Foreword

Previewing the 2006 Texas Book Festival

Foreword

The Uses of Enchantment

by Heidi Julavits

Doubleday, 368 pp., $24.95

The title may conjure something a little pretty-pony – or, more to the point, Bruno Bettelheim's appreciation of fairy tales – but Heidi Julavits' Gordian rendering of a maybe-abduction in 1985 West Salem counters as a dark, even hostile, take on the devastating power of the adolescent female. The conflicting account of the evening 17-year-old Mary Veal disappears and the weeks that pass before she resurfaces – claiming she was put under a spell and kidnapped – is explored, in alternating chapters and time frames: via her dubious therapist's notes; her own adult version, on the eve of her estranged mother's funeral; and dreamlike passages filed (rather unhelpfully) under "What Might Have Happened," in which Mary and her would-be captor are presented as the girl and the man.

In her acknowledgements, Julavits cheekily cops to an agenda ("I would like to acknowledge the therapists whose priceless inspiration was purchased at great hourly cost"), and indeed, the mental-health industry gets a beating in the form of its representatives, the feminist Roz Biedelman and her hacky reclamation therapy (in which patients learn to "reclaim" the narrative of their lives) and Mary's therapist, Dr. Hammer, who spies publication potential in Mary's case. The Uses of Enchantment's scope is impressively far-reaching, drawing from the Salem witch trials and Freud's Dora: A Fragment of an Analysis of a Case in Hysteria, and Julavits' eye for the odd detail can be eloquently rendered, although the authenticity of voice is sometimes sacrificed for a nice turn of phrase ("her knees wipering back and forth ... a constellation of blemishes worried into scabs" is lovely language, to be sure, but rather jars when delivered by Mary's unsentimental, Freudian lapdog of a therapist).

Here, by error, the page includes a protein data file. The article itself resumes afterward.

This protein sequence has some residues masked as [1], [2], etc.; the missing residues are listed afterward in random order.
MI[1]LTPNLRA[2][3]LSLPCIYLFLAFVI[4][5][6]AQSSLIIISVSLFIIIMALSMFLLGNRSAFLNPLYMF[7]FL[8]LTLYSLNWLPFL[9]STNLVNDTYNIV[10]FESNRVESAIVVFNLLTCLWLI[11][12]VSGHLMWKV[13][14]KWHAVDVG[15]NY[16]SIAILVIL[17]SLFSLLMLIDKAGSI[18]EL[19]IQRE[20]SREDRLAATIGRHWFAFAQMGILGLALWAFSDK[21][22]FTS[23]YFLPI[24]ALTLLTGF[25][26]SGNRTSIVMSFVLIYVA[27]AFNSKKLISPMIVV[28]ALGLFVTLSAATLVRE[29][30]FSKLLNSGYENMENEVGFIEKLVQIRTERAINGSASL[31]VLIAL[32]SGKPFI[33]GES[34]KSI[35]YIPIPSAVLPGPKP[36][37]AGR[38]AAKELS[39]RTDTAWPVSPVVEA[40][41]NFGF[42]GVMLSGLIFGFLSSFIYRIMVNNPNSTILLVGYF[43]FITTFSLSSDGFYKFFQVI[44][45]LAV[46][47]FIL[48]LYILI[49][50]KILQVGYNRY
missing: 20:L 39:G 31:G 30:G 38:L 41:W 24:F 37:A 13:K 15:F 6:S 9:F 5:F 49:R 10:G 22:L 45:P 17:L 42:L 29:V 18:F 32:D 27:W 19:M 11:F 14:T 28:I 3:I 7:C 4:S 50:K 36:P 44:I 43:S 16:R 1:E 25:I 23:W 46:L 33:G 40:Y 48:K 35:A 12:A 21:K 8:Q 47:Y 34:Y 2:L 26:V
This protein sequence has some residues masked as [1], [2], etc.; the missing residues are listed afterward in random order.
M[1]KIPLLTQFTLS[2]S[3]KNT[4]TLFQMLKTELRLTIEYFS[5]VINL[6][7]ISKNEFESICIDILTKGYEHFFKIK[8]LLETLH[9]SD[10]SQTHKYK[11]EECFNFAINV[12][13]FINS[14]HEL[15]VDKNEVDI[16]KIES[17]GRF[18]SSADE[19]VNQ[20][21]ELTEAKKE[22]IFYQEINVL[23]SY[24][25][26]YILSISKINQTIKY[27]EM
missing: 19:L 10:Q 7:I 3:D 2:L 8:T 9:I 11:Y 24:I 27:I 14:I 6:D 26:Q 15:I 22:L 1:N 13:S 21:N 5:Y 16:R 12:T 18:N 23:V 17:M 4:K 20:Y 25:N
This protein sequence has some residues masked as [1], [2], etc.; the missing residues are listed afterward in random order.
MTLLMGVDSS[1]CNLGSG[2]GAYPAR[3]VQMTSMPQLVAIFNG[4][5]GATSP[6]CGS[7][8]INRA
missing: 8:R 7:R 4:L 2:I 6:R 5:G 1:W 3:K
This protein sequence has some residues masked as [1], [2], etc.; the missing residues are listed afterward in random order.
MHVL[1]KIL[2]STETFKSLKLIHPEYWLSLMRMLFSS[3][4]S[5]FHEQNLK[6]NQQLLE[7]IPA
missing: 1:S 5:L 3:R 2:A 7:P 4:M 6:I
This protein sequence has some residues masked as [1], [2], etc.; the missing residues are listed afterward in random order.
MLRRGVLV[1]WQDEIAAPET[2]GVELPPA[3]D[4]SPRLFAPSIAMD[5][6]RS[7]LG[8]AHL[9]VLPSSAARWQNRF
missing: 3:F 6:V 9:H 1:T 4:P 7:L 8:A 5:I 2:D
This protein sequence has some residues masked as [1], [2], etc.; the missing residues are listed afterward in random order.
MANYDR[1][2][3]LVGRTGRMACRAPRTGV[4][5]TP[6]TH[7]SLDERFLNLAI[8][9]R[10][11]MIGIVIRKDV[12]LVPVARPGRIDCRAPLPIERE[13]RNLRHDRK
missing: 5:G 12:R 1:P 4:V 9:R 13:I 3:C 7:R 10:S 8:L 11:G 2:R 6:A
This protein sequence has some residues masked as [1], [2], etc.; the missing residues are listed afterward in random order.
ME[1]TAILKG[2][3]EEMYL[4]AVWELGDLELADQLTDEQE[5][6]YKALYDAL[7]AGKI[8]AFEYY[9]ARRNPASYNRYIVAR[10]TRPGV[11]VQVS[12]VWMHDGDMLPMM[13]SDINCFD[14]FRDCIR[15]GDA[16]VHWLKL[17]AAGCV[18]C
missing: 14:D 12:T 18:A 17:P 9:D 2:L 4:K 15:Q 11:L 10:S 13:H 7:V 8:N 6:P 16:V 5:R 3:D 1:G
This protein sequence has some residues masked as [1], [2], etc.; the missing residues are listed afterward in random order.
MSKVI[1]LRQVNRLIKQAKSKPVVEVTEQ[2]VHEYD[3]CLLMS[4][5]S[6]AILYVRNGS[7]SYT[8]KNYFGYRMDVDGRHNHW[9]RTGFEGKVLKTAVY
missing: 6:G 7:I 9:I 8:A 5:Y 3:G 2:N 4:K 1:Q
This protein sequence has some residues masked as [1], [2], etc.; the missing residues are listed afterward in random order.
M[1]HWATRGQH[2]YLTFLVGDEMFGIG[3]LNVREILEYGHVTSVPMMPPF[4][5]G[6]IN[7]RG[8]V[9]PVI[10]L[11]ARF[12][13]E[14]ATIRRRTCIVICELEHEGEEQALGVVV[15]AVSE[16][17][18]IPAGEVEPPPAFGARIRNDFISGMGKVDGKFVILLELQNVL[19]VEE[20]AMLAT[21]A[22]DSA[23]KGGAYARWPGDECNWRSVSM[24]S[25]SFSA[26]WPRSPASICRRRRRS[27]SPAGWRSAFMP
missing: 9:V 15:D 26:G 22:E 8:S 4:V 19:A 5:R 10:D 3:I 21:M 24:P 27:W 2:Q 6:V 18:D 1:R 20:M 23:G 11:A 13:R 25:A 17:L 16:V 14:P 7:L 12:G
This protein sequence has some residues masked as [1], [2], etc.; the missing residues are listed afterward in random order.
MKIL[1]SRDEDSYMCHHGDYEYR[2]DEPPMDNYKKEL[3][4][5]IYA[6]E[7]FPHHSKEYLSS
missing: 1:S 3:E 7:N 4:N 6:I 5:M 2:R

Mary's characterization suffers from a certain muzziness (a symptom of having no less than five incarnations, I think), leaving instead a deftly drawn orbit of women to take the stage – a boozy aunt, vicious sisters, New England spinsters, and dear old dead Mum, who'd rather her daughter be branded a liar than a rape victim. Julavits is at her truculent best when plumbing the ways in which these women influence and "infect" one another.


Saturday, Oct. 28, 8pm

Gallery at the Continental Club

The Lolita Update: The Romantic Devastations of Youth in Fiction

Mark Binelli, Mark Z. Danielewski, Cristina Henriquez, Heidi Julavits, Marisha Pessl; Emcee: Sarah Hepola

A note to readers: Bold and uncensored, The Austin Chronicle has been Austin’s independent news source for almost 40 years, expressing the community’s political and environmental concerns and supporting its active cultural scene. Now more than ever, we need your support to continue supplying Austin with independent, free press. If real news is important to you, please consider making a donation of $5, $10 or whatever you can afford, to help keep our journalism on stands.

Support the Chronicle  

READ MORE
More by Kimberley Jones
We Have an Issue: Honoring RBG
We Have an Issue: Honoring RBG
The stakes have raised even higher for the most consequential election in a lifetime

Sept. 25, 2020

We Have an Issue: “The Light That’s Leaving”
We Have an Issue: “The Light That’s Leaving”
On Bill Callahan’s likably melancholy new record, and another month of painful closures of Austin fixtures

Sept. 18, 2020

MORE IN THE ARCHIVES
NEWSLETTERS
One click gets you all the newsletters listed below

Breaking news, arts coverage, and daily events

Can't keep up with happenings around town? We can help.

Austin's queerest news and events

New recipes and food news delivered Mondays

All questions answered (satisfaction not guaranteed)

Information is power. Support the free press, so we can support Austin.   Support the Chronicle